Big Ticket Festivals

So high holydays time.. shall we gather at the synagogue, say hello to forgotten faces? Want to daven in the holidays? Sure thing, that’ll be £100 please. Seems modern Judaism learned a few tricks from the Catholic church: these days we Jews can also buy an Indulgence, I mean ticket, as recompense in the next world.

Certainly, synagogues need financial support. Yet call me old fashioned but isn’t it incongruous that celebrating Rosh Hashana and Yom Kippur comes down to money? Are we going to a gig, theater performance, “Let’s treat ourselves, pay a little extra and get good seats to see the chazan”..?

What would happen if someone just turned up at shul without at ticket – a warm welcome? Or some hemming and hawing awkwardness while signaling frantically to security to escort this lunatic off the premises? What happened to asking for contributions, instead of demanding payment?

So when I heard about a grassroots offering I perked up my ears. Yes! A celebration of the holidays at their essence, minimal cost with everyone contributing by their own means. But lo, what’s this, entry to this ‘grassroots’ is a princely sum not dissimilar to synagogues… I squint and peer closely. Can it be, £45? What kind of grassroots is this? Or perhaps a contribution to a reputable Jewish charity?

Don’t be silly, it’s vital that simple unpretentious celebrations have a real live chazan flown from Israel, marquee with pillows and jugglers, caterers hired… Did I stumble across an invitation to a middle class North London tea party, or Rosh Hashana services? And though reduced tickets are available, why it should be so expensive that the need for a discount even arises?

So, quite impressive this radical ‘alternative’ of the younger generation.. The opportunity to buy a Jewish holiday experience as a commodity, a festival in every secular sense of the word.. I can’t wait for Grassroots Christmas, I mean Hunnakah.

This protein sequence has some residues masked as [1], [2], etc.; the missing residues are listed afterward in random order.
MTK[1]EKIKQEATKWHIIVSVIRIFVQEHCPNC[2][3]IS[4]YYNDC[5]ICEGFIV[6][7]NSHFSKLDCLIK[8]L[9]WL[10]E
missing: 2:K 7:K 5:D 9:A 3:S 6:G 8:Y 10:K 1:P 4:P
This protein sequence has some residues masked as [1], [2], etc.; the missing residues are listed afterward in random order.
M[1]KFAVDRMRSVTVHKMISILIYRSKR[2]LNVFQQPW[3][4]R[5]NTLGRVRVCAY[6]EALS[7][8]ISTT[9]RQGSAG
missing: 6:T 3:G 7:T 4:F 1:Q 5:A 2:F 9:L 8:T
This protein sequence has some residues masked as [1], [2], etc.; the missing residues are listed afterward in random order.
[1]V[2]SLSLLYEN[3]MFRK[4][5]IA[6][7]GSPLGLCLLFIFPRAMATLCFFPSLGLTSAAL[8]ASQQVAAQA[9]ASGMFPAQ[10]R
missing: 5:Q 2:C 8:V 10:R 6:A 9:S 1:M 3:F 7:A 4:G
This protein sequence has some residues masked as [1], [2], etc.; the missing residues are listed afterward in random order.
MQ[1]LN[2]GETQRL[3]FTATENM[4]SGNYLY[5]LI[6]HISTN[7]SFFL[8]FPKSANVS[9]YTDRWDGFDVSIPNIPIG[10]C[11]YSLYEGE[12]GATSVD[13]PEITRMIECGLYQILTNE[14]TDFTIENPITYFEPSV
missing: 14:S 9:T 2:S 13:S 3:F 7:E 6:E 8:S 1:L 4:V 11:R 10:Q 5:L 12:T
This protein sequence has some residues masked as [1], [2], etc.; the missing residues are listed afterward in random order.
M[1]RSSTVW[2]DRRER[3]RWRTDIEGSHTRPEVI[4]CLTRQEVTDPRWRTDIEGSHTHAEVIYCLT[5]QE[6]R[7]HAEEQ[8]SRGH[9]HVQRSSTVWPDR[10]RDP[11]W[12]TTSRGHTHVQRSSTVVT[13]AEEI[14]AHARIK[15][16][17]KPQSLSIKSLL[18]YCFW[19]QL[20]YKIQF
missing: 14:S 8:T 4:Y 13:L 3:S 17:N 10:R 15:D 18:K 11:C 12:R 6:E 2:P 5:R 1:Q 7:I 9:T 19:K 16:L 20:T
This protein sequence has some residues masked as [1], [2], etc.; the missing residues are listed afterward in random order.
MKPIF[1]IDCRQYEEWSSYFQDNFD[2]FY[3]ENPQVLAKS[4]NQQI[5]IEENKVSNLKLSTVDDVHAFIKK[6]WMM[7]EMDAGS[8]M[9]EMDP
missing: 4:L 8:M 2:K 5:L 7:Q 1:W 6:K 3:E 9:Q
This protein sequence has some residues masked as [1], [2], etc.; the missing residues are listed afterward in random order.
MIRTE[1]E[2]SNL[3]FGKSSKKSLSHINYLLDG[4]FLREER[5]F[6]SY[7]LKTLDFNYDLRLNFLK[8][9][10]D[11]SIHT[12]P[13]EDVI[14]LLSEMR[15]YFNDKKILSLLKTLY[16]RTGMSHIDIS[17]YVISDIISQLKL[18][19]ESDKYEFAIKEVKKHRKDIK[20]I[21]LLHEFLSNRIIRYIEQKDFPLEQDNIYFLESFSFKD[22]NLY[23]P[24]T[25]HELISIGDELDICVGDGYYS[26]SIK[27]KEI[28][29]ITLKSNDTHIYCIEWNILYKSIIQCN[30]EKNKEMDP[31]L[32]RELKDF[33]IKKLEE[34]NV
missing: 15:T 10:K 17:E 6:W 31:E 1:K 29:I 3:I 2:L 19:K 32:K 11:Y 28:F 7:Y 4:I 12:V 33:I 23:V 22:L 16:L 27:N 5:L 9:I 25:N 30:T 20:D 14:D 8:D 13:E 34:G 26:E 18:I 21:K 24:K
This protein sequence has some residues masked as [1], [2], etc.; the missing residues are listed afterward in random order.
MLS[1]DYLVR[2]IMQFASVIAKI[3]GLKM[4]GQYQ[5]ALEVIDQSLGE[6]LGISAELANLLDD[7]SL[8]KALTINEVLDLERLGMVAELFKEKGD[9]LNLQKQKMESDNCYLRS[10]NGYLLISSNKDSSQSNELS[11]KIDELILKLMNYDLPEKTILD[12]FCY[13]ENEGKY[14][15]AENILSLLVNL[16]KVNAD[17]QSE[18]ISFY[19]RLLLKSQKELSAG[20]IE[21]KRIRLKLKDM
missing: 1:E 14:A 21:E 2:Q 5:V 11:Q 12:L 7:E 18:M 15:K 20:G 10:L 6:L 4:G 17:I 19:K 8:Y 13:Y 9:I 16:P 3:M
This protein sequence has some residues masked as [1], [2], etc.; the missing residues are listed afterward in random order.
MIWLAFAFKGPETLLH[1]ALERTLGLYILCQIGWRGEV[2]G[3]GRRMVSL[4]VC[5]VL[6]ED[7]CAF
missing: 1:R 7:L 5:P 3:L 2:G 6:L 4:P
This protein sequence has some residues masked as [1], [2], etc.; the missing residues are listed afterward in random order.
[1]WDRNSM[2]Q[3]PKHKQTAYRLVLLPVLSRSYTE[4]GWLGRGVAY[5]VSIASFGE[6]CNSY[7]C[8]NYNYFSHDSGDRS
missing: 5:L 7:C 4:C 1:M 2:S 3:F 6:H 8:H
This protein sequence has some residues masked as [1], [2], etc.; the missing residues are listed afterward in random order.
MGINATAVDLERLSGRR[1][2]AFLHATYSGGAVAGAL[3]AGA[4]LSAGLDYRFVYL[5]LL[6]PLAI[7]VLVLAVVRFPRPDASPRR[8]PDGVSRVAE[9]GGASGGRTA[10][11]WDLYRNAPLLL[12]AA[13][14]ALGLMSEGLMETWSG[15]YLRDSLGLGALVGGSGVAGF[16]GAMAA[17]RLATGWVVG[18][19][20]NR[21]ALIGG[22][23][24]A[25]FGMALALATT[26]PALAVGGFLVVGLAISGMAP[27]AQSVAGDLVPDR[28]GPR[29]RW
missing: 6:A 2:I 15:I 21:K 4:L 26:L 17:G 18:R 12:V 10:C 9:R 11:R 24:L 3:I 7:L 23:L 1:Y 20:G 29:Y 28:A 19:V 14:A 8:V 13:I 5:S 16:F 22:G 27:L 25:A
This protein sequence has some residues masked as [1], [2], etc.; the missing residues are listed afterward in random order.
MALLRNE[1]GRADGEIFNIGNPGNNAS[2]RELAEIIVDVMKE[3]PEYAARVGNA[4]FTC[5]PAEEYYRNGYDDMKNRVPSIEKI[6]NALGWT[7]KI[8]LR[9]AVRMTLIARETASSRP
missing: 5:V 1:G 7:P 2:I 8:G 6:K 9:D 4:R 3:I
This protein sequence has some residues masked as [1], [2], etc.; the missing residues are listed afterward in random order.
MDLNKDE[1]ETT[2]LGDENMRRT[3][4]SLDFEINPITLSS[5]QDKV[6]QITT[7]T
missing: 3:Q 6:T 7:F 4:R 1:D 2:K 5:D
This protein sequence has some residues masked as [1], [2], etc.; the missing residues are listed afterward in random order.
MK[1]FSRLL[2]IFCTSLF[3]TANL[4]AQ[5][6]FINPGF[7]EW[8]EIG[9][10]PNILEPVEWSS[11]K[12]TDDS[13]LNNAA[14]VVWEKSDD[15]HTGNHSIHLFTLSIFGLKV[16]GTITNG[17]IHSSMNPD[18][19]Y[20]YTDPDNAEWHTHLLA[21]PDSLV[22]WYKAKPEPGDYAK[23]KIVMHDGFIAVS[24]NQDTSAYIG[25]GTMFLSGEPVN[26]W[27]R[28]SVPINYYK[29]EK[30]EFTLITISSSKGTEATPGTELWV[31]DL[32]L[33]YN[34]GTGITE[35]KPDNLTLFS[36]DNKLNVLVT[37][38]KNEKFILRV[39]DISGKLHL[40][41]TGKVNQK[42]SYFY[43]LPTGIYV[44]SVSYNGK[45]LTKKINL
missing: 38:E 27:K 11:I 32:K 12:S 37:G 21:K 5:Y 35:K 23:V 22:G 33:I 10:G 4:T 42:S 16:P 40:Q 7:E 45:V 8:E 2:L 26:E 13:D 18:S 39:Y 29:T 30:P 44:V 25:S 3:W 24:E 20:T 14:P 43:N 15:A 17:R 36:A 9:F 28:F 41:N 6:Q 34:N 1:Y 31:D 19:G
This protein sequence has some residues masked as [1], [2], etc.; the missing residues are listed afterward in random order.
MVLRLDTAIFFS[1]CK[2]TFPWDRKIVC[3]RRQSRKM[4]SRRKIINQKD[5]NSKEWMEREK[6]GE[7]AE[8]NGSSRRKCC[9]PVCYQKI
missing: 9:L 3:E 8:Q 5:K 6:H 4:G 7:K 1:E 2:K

Don’t get me wrong, let anyone celebrate the holidays in any way they like. But
I’m not sure how hiring this that and the other and charging a whopping sum for the privilege can be called ‘grassroots’. You want grassroots? Go to the park. Enjoy the splendor of the natural world, consider what the holiday is about, instead of how to make and spend money.

So all the more surprising that real grassroots movements like Wandering Jews (which costs nothing but a contribution to communal meal) should get involved with such an event. When the Haggadah says “Our door stands open to receive any friend to strangers and neighbours, a hand we extend”, I don’t see any mention of shaking down guests for payment at the door..

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3 thoughts on “Big Ticket Festivals”

  1. I guess it gives those who wouldn’t enjoy or bother going to an establishment endorsed “house of worship” somewhere to go, but for £45 you think they could’ve at least removed “grassroots” from the title!
    Quite new age I guess. Always a wonder to see the various guises in which liberalism and egalitarianism trickles through. nice thought though… grassroots jews. i have enjoyed wandering jews. crikey, there’s all these little sub-sects with agendas, embedded social/economic requirements and structures already! sounds like the united synagogue!

  2. FYI – we didn’t hire a caterer.
    Chazzan helped us to create a “broad synagogue” of attendees.
    Those who couldn’t pay, didn’t have to. Those who could afford more did.

    WJ is still free and still post philanthropic.
    But GRJ was bigger than and more nuanced than anything WJ could have done on their own.

    Gertrude if you and Alice B won’t to be part of whatever we do next (maybe bring some brownies to the pot luck) please be in touch. After all to para phrase your own good self,
    “an independent minyan, is an indepedent minyan, is an independent minyan”

    all bests,

    WJ

  3. What exactly does ‘couldn’t pay’ in this scenario?

    Do I earn much money? Nope, Do I spend £20 on anything let alone £45 on something? Nope.

    But can I pay £45 if I really need to? Yes – there arent too many of us who cant pay £45 even if it means I have to buy tesco value bran flakes rather than kellogs bran flakes for a couple of months

    Given that I do have £45, but don’t consider it an appropriate amount of money to pay given the amount I earn, and spend on things generally, would I come along and say £45 is too much for me? No way – how could I come along and take part in your services and then go home and have my kellogs bran flakes for breakfast with a clear conscience. I am guessing as well that no one did come along and ask to come along for free.

    So it seems to me saying those who couldnt pay dont have to, starts to put off all the people for whom £45 is a lot of money, but who would never come along and say ‘I cant afford £45’.

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